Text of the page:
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A little over a week ago, I sat high in a tree stand on a piece of property that some friends and I lease in Kansas.
As I passed the time watching more deer than you’ll see in an entire season here, and waiting for the right one to come by, I began to think about how fortunate I was to be there, because most hunters will never venture outside of their home territory to pursue their favorite game.
Over the course of my time there, I marveled at the size of the many deer that I came into close proximity with and wondered what many of the hunters back home would think if they could see a doe that was as large as the majority of the 2-year-old bucks in South Carolina.
When I took a few shots at less than 20 yards of a 3-year-old eight pointer that would push the scales at nearly 300 pounds, I couldn’t help but laugh to think what some of the guys at home would say if they knew I was shooting it with a camera instead of my bow that was resting on a hanger by my side.
They would surely call me crazy but, as large as it was, that buck still wasn’t what I had traveled to the state known as “the land of the giants” for. They get much better than that one.
I had a handful of turkeys roosted over my right shoulder one morning and thoroughly enjoyed listening to their vocalizations from the tree. Even though they had to have seen and heard me as I made my way to the stand in the early morning moonlight they didn’t seem to pay me much attention.
After fly-down they meandered around in front of me without spooking despite my many movements done in an attempt to see how much they would tolerate.
On another day, I had several dozen pheasant rambling around at the base of my tree. It’s always fun to get to see creatures that don’t inhabit the area where you’re from.
And, even though we do have them here, it’s a rare occasion when we actually see a skunk in the woods. I don’t know if it’s because they have many more of them than us or what but that’s a fairly common occurrence out there.
It was during those many hours of hunting that week and reflecting on how lucky I was to be there that I first began to give some thought to this week’s Thanksgiving column which has become my annual list of all that I’m thankful for.
I realized then and there that the rundown for 2012 was going to be a short one. This is not because I don’t have plenty of reasons to be thankful for a huge catalog of things. Lord knows, I do. Sometimes, however, the most important things need to be placed “front and center.”
This year I’m thankful for my family. More specifically, I’m thankful for two key members of it that are having quite a rough year.
Back during the summer, my uncle followed me when he became the next member of my immediate family to hear a doctor say that you have cancer. Now, I realize that there are many out there that don’t consider an uncle to be part of the “immediate” family but those folks obviously don’t know mine. We’re more than just close.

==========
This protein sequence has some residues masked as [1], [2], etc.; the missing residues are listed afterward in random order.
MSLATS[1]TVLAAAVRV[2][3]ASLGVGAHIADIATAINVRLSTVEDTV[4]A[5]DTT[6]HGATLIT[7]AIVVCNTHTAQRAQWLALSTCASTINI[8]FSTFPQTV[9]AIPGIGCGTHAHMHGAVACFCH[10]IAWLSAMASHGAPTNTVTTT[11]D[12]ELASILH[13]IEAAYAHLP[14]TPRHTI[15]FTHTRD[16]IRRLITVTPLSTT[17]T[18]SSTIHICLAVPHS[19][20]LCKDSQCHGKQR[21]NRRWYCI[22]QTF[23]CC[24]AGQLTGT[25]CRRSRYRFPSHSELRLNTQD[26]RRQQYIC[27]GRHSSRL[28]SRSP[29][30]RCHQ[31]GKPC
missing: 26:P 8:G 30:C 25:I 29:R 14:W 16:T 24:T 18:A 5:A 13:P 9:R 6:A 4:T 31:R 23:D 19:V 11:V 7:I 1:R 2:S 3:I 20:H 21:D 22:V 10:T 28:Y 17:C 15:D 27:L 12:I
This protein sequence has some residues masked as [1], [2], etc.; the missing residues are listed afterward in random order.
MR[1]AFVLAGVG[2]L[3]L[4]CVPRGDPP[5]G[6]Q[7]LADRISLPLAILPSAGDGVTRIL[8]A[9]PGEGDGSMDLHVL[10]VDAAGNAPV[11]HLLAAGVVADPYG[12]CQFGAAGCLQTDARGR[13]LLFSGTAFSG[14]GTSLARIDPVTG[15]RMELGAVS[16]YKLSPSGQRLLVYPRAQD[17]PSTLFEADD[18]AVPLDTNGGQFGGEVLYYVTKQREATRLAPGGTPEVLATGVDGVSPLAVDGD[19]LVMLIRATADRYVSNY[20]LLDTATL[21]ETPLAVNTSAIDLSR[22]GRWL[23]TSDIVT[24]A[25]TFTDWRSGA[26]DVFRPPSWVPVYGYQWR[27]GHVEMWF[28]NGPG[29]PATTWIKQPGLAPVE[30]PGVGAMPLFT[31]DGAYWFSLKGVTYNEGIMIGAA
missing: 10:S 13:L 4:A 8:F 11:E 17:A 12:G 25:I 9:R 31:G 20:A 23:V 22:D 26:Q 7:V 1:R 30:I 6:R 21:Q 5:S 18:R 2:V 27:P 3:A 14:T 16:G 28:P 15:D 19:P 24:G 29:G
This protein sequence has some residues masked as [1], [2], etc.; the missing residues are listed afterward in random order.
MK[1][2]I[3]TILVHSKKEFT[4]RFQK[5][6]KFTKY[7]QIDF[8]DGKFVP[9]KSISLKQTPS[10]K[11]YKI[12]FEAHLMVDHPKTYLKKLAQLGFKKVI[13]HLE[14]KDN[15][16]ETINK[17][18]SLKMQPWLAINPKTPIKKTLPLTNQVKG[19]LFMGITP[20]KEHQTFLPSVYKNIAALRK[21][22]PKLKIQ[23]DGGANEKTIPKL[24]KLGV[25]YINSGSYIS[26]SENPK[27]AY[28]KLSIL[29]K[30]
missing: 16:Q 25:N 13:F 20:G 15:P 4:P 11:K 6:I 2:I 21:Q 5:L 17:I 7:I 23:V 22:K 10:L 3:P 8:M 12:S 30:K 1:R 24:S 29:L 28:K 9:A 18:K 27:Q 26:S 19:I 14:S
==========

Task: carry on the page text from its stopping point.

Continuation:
In fact, it’s nothing for us to pack more than a dozen into a beach house for a week so that we can all spend our vacations together. That might not seem odd if my tree had branches spread all over the country that rarely see each other but we all live in fairly close proximity and gather at my grandparents’ home most every Sunday.
We all spend our Saturdays in the fall tailgating and cheering on our Tigers at Clemson and we see each other during the week for all kinds of other reasons that don’t run on some sort of schedule.
During the decade of the 1990s, I lost both my Uncle Pat and my Uncle Ed to untimely deaths. It was immediately after that second funeral that I told my Uncle Jim that he had to take care of himself because he is the last uncle that I have.
Though he had no way of controlling whether or not he got cancer, he has kept his word to me by bravely taking on this battle and fighting back with all that he has as he endures round after round of the not so pleasant treatments that I’m all too familiar with and I’m extremely proud of him.
It was during my own experience with the disease that I witnessed a number of people that basically just gave up after a doctor gave them the news. Uncle Jim hasn’t. Instead, he’s worried more about my Aunt Marsha and the rest of the family than himself.
Back in August, my father found himself taking an unexpected ambulance ride that resulted in a weeklong stay in the hospital. His doctors determined that a traditional surgery to correct the cause of his heart related problem was far too risky for him but that a newer procedure would take care of things.
As always seems to be the case, there was a catch. This newfangled technique would require an approval from the FDA for him to receive it and it wouldn’t come until late September.
As we prepare to sit down for this Thanksgiving meal, we’re still waiting. My dad has had to bear several miserable months of weakness and an inability to do much of anything without struggling for breath. It’s almost like being on house arrest.
We pray every day that this situation will be resolved soon but everything seems to move at a snail’s pace when in the hands of the government. It’s a prime example, I believe, of why they have no business trying to manage the healthcare of America but it looks like we’re going to get it anyway.
So this year my Thanksgiving thoughts are completely focused on them. After all, these are two of the people that have affected my own life the most — a life that started, oddly enough, on Thanksgiving Day of 1967.
They’ve raised me, molded me into who I am today and loved me for all of these 45 years. They’ve celebrated my successes, comforted me through my failures and taught me more life lessons than even they realize.
For all that they’ve done and all that they will do, I’m thankful. And, for their very existence, I thank God because I love them dearly and just can’t imagine a life without them.